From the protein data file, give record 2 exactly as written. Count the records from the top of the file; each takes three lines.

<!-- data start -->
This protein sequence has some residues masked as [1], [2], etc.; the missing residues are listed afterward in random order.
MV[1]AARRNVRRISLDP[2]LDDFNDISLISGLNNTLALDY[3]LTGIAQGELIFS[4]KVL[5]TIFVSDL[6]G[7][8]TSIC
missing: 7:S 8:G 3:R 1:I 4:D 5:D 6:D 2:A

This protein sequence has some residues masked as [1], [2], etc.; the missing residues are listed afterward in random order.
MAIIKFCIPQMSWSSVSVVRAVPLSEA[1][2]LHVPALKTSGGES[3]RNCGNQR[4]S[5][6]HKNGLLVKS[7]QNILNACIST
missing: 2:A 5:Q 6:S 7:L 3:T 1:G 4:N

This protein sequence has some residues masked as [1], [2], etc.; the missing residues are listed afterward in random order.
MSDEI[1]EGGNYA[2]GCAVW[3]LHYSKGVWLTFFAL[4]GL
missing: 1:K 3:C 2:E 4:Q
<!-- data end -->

This protein sequence has some residues masked as [1], [2], etc.; the missing residues are listed afterward in random order.
MAIIKFCIPQMSWSSVSVVRAVPLSEA[1][2]LHVPALKTSGGES[3]RNCGNQR[4]S[5][6]HKNGLLVKS[7]QNILNACIST
missing: 2:A 5:Q 6:S 7:L 3:T 1:G 4:N